We all say how much we love the Flyers and I trust that most people do. But I ask the question, are we sometimes misguided in the way we portray that love? The Flyers are going through one of the worst seasons in recent memory and it’s become quite obvious to everyone watching the team, that there is a black cloud of negativity that seems to follow them around. However, I challenge us to ask ourselves would that black cloud be as persistent if we changed our attitudes towards handling the rocky moments that come into our hockey lives?
It is well documented that all living things require positive energy grow and thrive. Plants die when not given love and positive reinforcement. Children are often supported by their parents when struggle or facing the hardships of realities. When a lifelong significant other dies, it too often ends with the partner following suit due to not having the support of the other. I believe humans are connected in more ways than some of us are willing to admit. We can choose to ignore these patterns in our daily lives, but we all know that when these moments happen in life, our better instinct is to be as positive as possible. To be part of the change. To bring positivity, when there is clearly an imbalance of negativity.
In 2018 the Philadelphia Eagles won the Super Bowl and the city of Philadelphia was truly elated. Living in nirvana, the city thrived and for once, the City of Brotherly love lived up to its name. Shortly after the parades, the rioting, the singing, and “big d*ck Nick!” chants the city’s other Professional teams suddenly elevated their play as well. Both the Sixers and the Flyers were playing at their best and suddenly the city felt like a winning culture. The Flyers even managed to turn their whole season around and make the playoffs after having a 1% chance midway through. It could be coincidence, but it also could be the very same pattern that we’ve seen before.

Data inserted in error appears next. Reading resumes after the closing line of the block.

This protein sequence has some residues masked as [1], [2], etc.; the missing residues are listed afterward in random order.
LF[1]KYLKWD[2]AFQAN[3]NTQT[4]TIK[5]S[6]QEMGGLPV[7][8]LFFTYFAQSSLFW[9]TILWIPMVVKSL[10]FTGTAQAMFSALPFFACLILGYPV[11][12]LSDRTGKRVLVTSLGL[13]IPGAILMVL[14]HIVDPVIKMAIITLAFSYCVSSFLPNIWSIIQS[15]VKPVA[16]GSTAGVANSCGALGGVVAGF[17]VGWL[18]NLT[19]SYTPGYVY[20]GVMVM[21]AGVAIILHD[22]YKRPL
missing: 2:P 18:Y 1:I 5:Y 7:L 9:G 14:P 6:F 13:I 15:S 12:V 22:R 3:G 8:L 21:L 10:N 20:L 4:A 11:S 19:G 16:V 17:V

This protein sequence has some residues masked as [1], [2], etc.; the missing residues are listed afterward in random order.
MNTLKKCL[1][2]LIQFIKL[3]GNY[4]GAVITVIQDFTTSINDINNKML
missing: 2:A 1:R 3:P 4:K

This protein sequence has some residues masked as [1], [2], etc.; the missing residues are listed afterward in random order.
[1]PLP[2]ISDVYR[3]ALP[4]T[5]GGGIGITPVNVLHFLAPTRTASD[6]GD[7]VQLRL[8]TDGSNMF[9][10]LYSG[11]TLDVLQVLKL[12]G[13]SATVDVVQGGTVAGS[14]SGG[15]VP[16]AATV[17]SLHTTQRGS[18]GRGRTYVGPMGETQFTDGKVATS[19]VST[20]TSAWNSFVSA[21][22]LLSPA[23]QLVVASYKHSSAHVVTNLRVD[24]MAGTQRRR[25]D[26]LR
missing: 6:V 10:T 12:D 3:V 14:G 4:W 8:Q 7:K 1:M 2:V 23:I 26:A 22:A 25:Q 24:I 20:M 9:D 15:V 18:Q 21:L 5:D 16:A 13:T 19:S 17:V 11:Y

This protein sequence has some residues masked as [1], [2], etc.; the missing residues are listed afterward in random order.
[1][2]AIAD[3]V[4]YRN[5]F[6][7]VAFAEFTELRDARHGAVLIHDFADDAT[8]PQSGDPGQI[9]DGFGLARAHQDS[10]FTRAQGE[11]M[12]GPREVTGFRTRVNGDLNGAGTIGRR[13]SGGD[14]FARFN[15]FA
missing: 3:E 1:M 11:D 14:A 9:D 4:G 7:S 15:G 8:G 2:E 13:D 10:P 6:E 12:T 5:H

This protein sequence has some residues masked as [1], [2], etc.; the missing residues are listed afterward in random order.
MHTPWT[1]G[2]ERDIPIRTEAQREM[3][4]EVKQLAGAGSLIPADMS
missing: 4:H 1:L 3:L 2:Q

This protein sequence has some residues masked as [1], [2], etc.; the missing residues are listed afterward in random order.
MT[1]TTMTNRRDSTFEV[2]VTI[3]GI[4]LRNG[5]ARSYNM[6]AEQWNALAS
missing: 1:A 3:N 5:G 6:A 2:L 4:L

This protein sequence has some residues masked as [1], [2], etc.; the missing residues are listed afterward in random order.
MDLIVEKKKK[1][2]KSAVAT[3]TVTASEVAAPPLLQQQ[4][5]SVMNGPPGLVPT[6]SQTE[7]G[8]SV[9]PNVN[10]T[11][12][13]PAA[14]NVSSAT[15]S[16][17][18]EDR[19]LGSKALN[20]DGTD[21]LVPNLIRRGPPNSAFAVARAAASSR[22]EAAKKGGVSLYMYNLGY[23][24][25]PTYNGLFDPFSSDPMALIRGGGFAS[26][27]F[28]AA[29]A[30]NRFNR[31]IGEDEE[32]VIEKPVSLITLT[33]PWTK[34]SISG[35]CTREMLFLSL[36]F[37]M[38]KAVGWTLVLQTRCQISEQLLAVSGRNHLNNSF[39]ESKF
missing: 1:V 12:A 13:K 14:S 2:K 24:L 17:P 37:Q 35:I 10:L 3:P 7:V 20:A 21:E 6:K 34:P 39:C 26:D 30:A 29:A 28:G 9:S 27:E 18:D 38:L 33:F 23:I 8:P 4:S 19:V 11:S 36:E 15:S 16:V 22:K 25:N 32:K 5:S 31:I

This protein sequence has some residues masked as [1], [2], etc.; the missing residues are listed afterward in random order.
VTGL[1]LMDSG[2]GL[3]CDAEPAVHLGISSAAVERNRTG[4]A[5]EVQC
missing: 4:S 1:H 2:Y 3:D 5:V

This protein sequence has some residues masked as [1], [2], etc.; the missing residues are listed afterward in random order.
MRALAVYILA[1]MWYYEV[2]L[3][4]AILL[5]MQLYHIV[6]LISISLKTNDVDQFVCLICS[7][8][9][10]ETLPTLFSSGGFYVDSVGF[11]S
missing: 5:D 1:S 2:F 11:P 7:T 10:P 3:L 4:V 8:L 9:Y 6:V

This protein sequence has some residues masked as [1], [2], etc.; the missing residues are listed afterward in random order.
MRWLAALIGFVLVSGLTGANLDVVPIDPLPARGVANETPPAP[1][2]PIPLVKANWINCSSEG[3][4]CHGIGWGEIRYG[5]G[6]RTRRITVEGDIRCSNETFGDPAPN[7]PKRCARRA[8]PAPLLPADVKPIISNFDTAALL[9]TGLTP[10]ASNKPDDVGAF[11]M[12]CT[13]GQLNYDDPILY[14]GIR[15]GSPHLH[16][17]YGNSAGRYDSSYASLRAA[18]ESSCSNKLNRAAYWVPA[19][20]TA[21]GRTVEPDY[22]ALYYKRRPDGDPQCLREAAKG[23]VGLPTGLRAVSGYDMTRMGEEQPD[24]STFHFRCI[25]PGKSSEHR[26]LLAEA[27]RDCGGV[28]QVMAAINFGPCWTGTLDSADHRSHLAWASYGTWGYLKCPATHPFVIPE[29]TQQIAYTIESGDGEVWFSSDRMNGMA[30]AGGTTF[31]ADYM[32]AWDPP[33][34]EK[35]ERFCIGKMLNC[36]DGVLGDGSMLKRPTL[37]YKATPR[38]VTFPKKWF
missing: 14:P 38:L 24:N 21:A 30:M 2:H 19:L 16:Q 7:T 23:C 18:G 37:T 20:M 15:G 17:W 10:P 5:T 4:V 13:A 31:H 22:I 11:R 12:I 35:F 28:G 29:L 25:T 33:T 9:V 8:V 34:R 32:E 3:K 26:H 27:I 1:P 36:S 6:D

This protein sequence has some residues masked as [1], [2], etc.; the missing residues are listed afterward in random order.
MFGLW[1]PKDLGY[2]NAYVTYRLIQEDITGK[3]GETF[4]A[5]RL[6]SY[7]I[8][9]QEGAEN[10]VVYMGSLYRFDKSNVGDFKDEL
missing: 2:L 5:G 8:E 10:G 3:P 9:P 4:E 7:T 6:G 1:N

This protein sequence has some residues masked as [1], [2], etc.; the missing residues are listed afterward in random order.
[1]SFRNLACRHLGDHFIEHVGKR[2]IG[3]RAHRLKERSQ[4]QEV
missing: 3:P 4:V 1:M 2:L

The same thing that happens in the locker room during those tough moments or when a teacher reaches out to help a struggling student in their class. The same energy that has his teammates select Andrew MacDonald as their assistant captain (not coincidentally, in my opinion only for road games) when the Flyers fans loudly booed him during the home opener in 2017-18. That year Amac went on to have a career year and his best year with the Flyers with 6 goals, 15 assists, and +8 rating. It’s easy to sit back and criticize the team and certainly they deserve it, but they need the right kind of criticism. Treating the athlete like an abusive parent is never going to give us the kind of relationship with the team that all of us truly want.
Having said all that, I in no way blame a single fan for any of the issues the Flyers have had this year. I just simply don’t believe that they are helping to it, but only contributing to what Wayne Simmonds referred to as “quicksand”. If you want to see the team do well, criticize them in the same way you would to their face if they were in front of you. Say to them what you authentically feel about them knowing that you’ll have to see them again tomorrow, and the next day, and the next.
Too often, I see people say outlandish things about athletes, dismissing the decades of hard work put up to get to the point where they are. It’s okay to demand a lot if you are giving a lot, but if you believe just because you’re a season ticket holder these athletes get paid, you’re kidding yourself. They will get paid somewhere by someone and you at least better hope that they’re begging to stay, not begging to leave. I’ve never seen a relationship thrive off of negativity only destroyed by them.
Remember, we’re the same team that threw away Eric Lindros, the 90’s version of Connor McDavid, after 9 concussions, calling him a “baby” on his way out. I was a kid, but I remember it very well. We’re the same city, that’s known to be a goalie’s graveyard. The same city calls Simmonds the heart of the team, but then begs to trade him when things don’t go our way. Hell, even Claude Giroux was on the table when he struggled after surgery. Two years later he was 2nd in the league in points behind Connor McDavid.
If Hextall failed at anything as General Manager, it was communication to the fans, what I truly consider to be the heart of the team, the city that supported it. It took Hextall’s firing for him to truly open up to us and tell us about his 6-year plan. If he would’ve given fans that information a while ago, they might’ve been far more patient with his process, far more patient with the youth. This city is begging to love its athletes and that much definitely shows.
Mandatory Credit: Geoff Burke-USA TODAY Sports